Mental Health
5 minutes

What Is Anxiety Chest Pain, And What Can You Do About It?

Medically Reviewed
Last Medically Reviewed on: September 15, 2023

Key Points

  • Anxiety chest pain is characterized by a stabbing chest pain which can intensify during an anxiety or panic attack.
  • Anywhere from 22% to more than 70% of panic attacks patients experience also include chest pain.
  • Cardiac pain can radiate to other parts of the upper body but anxiety chest pain will be localized to the chest.
  • Experiencing stress and anxiety can trigger hormones that activate the natural fight-or-flight response and the related symptoms.
  • Effective treatment for anxiety in teenage girls includes therapy, Cognitive Behavioral Therapy (CBT), Motivational Interviewing (MI), and medication management.

Anxiety chest pain is a stabbing pain in the chest brought on or intensified as a result of a panic attack or other anxiety-related episode. If you’re experiencing these symptoms, you can practice breathing exercises, eat healthier, avoid caffeine, and seek professional therapy to alleviate these symptoms.

Facts About Anxiety

Anxiety is an intense fear of something specific, something that could happen, or extreme worry about the unknown that affects millions of teens. It is often accompanied by uncomfortable physical symptoms such as rapid breathing, profuse sweating, exhaustion, difficulty breathing, hyperventilation, and an increased heart rate or spiked blood pressure.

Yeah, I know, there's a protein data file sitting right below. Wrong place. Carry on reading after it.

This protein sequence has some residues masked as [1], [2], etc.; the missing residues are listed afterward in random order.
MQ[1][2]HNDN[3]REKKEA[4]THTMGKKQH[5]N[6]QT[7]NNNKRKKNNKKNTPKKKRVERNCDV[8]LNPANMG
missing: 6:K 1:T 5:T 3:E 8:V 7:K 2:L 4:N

While experiencing anxiety during new or frightening situations is to be expected, those diagnosed with a generalized anxiety disorder or who are struggling with their mental health could experience these symptoms when facing everyday situations.

These circumstances can trigger internal stress hormones affecting the brain’s cortisol levels and the natural fight-or-flight response. This stress response triggers the physical symptoms of anxiety that can be difficult to manage alone or without medication.

What Causes Anxiety Chest Pain?

Teen patients who present with chest pain related to anxiety disorders are more common than most believe. Patients without heart-related conditions who experience chest pain frequently have a higher rate of panic disorders, obsessive-compulsive disorder (OCD), and other anxiety-related disorders. In many cases, this is due to poor quality of life and a habit of avoiding phobias.[1]

What Does Anxiety Chest Pain Feel Like?

Chest pain is a common symptom of anxiety attacks and panic attacks. Official studies report that anywhere from 22% to more than 70% of panic attacks patients experience also include chest pain.[2] If your teen is struggling with anxiety-related chest pain, they may also report some or all of the following symptoms: